Shot size bottle. Fantasy label. Light yellow liquid. It looks like single-dose bottles of rum or vodka are near the cashier at your local liquor store.
But do not let the packaging fool you. Rhythm is not your typical drink.
Health Canada says it is a controlled substance and its sale is illegal.
"Pace is an illegal and unauthorized product in Canada," the federal department said in a statement to CBC News.
"Health Canada is taking appropriate follow-up measures to prevent the sale of this product in Canada."
But the manufacturer, Diet Alcohol Corporation of the Americas, describes Pace as legal on its website. He describes the drink as a "new alcohol alternative" that packs a drink-like buzz – with zero alcohol, calories, or hangover.
The company describes the active ingredient of Pace, MEAI, as a "new synthetic" that provides "a slight inebriation along with a feeling of contentment that inhibits excessive consumption and excessive consumption."
He also says on his website that the product is "absolutely" legal.
According to Ezekiel Golan, Pace's chief scientist, "tens of thousands" of bottles have already been sold online and shipped to Canadians.
"It's very popular," said Golan, who is also known by the nickname Dr. Z. "We will not have enough stock to supply the Christmas race, it seems," he said.
But the legality of the drink, the unpredictable effects and unknown health impacts in the long run can cause consumers to lose a buzz.
Golan – a Vancouverite who claims to have worked for the world's largest pharmaceutical companies and have a PhD in mathematics – said he invented MEAI in 2008.
It is one of the many chemicals he said he had synthesized and experimented with in himself over a controversial 15-year career in the obscure world of cutting-edge psychoactive drugs. Some people call him "Godfather of Legal Heights."
His method – which he calls neo-simplulgationism after Alexander Shulgin, the American biochemist known as self-testing and psychoactive drug research – is unconventional.
"When I was studying heroin, I went to live with a bunch of addicts," Golan said. "I went as far as I could into their lifestyle. I tried to get addicted. [to heroin] because I do not think there is any way to understand this kind of addiction without actually being there. "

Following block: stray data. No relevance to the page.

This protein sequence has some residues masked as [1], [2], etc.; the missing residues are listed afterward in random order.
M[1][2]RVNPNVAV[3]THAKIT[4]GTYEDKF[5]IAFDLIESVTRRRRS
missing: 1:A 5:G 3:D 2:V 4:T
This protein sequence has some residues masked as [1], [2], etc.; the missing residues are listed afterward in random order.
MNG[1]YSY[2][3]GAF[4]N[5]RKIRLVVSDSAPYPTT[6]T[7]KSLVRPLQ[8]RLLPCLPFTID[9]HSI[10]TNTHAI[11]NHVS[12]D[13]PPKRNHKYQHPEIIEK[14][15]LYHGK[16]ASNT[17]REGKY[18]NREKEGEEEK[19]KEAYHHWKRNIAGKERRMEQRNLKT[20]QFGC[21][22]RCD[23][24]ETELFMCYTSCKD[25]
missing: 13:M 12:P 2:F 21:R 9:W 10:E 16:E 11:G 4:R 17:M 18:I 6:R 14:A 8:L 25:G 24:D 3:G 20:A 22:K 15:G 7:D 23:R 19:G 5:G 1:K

Mephedrone, for example – a fast, amphetamine-like drug that Golan co-invented and helped popularize – was banned in the UK in 2010 after being involved in about 38 deaths.
Unlike mephedrone, Golan said, the MEAI "never killed anyone".
It's also "brand-new," he said. "The people who work for the company, they all use it.
"The product … are 50 ml bottles of an active powder called MEAI in certified mineral water. That's it."
The full name for MEAI is 5-methoxy-2-aminoindan. DACOA, a new company, owns the intellectual property of MEAI.
It is manufactured in India under a GMP license, or "good manufacturing practice," then bottled in Delaware and shipped to consumers.
Schedule substance I
Pace states on its website that MEAI is not "regulated nor programmed in the US or Canada."
But a statement to CBC News, Health Canada stated that "it is aware of MEAI and that it is considered a Controlled Substance (Annex I)" – close enough to amphetamines to be covered by the analog programming provision. That means speed and MEAI have similar chemical structures and no one can have it in their possession.
But neither the RCMP nor the Canadian Border Services Agency appear to have the authority to prevent Pace being shipped to Canada or penalize people for possessing it.
"The requirements for importing a particular substance into Canada are the responsibility of Health Canada," the agency said in an emailed statement.
Perhaps incorporating it into your life is debilitating in a way that we have not yet discovered. There may be some kind of long-term damage.– Ezekiel Golan, inventor of MEAI
"We did some investigations and confirmed that this would be implemented by Health Canada," Cpl said. Jullie Rogers-Marsh of the New Brunswick RCMP.
Golan also contests that Health Canada may prevent the company from selling its product to Canadian consumers.
"We read the drug laws," he said. "This does not appear anywhere in Canada's drug laws. Pharma always anticipates legislation."
"Why take the risk?"
Leaving aside the legality, Golan recognizes the risks of consuming it.
"Perhaps incorporating it into your life is debilitating in a way that we have not yet discovered," he said. "Maybe there's some kind of long-term damage."
But for people suffering from a debilitating alcohol addiction, Golan said, MEAI can offer an alternative – and help them control their consumption.
"Some people have such an acute problem with alcohol that they want a solution now," he said.
That said, Golan said, "We do not want them to try it if they're on the wall."
"Why take the risk?"